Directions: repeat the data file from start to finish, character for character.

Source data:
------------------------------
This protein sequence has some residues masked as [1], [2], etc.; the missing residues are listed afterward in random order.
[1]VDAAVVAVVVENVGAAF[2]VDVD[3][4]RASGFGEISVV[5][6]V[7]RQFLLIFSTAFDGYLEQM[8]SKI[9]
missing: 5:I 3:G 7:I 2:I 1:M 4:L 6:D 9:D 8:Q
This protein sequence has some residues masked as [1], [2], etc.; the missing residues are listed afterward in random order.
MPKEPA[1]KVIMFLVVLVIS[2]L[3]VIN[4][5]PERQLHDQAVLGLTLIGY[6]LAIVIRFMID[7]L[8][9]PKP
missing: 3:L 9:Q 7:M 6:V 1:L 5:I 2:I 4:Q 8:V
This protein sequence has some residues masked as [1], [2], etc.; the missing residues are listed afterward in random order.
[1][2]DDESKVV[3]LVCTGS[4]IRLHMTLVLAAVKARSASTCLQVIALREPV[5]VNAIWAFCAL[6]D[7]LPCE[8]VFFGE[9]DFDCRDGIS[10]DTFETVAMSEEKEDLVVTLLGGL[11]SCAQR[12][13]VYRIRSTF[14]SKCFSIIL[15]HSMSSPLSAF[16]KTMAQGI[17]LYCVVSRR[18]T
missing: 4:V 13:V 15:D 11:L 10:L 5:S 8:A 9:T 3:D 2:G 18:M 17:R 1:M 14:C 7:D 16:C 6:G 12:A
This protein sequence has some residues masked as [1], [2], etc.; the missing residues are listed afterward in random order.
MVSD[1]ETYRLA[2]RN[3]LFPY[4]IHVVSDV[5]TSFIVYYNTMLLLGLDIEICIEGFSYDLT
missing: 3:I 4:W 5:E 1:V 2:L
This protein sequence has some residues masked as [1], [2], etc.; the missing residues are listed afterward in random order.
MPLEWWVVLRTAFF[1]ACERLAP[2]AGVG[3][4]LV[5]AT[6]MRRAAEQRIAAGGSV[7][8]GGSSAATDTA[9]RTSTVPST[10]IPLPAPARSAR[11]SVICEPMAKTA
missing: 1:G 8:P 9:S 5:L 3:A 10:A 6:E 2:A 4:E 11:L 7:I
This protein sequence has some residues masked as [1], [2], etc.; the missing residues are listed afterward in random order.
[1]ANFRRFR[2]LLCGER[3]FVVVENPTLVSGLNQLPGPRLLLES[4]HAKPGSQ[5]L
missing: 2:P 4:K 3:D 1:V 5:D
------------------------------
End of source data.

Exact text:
This protein sequence has some residues masked as [1], [2], etc.; the missing residues are listed afterward in random order.
[1]VDAAVVAVVVENVGAAF[2]VDVD[3][4]RASGFGEISVV[5][6]V[7]RQFLLIFSTAFDGYLEQM[8]SKI[9]
missing: 5:I 3:G 7:I 2:I 1:M 4:L 6:D 9:D 8:Q
This protein sequence has some residues masked as [1], [2], etc.; the missing residues are listed afterward in random order.
MPKEPA[1]KVIMFLVVLVIS[2]L[3]VIN[4][5]PERQLHDQAVLGLTLIGY[6]LAIVIRFMID[7]L[8][9]PKP
missing: 3:L 9:Q 7:M 6:V 1:L 5:I 2:I 4:Q 8:V
This protein sequence has some residues masked as [1], [2], etc.; the missing residues are listed afterward in random order.
[1][2]DDESKVV[3]LVCTGS[4]IRLHMTLVLAAVKARSASTCLQVIALREPV[5]VNAIWAFCAL[6]D[7]LPCE[8]VFFGE[9]DFDCRDGIS[10]DTFETVAMSEEKEDLVVTLLGGL[11]SCAQR[12][13]VYRIRSTF[14]SKCFSIIL[15]HSMSSPLSAF[16]KTMAQGI[17]LYCVVSRR[18]T
missing: 4:V 13:V 15:D 11:L 10:L 5:S 8:A 9:T 3:D 2:G 18:M 17:R 1:M 14:C 7:D 16:C 6:G 12:A
This protein sequence has some residues masked as [1], [2], etc.; the missing residues are listed afterward in random order.
MVSD[1]ETYRLA[2]RN[3]LFPY[4]IHVVSDV[5]TSFIVYYNTMLLLGLDIEICIEGFSYDLT
missing: 3:I 4:W 5:E 1:V 2:L
This protein sequence has some residues masked as [1], [2], etc.; the missing residues are listed afterward in random order.
MPLEWWVVLRTAFF[1]ACERLAP[2]AGVG[3][4]LV[5]AT[6]MRRAAEQRIAAGGSV[7][8]GGSSAATDTA[9]RTSTVPST[10]IPLPAPARSAR[11]SVICEPMAKTA
missing: 1:G 8:P 9:S 5:L 3:A 10:A 6:E 2:A 4:E 11:L 7:I
This protein sequence has some residues masked as [1], [2], etc.; the missing residues are listed afterward in random order.
[1]ANFRRFR[2]LLCGER[3]FVVVENPTLVSGLNQLPGPRLLLES[4]HAKPGSQ[5]L
missing: 2:P 4:K 3:D 1:V 5:D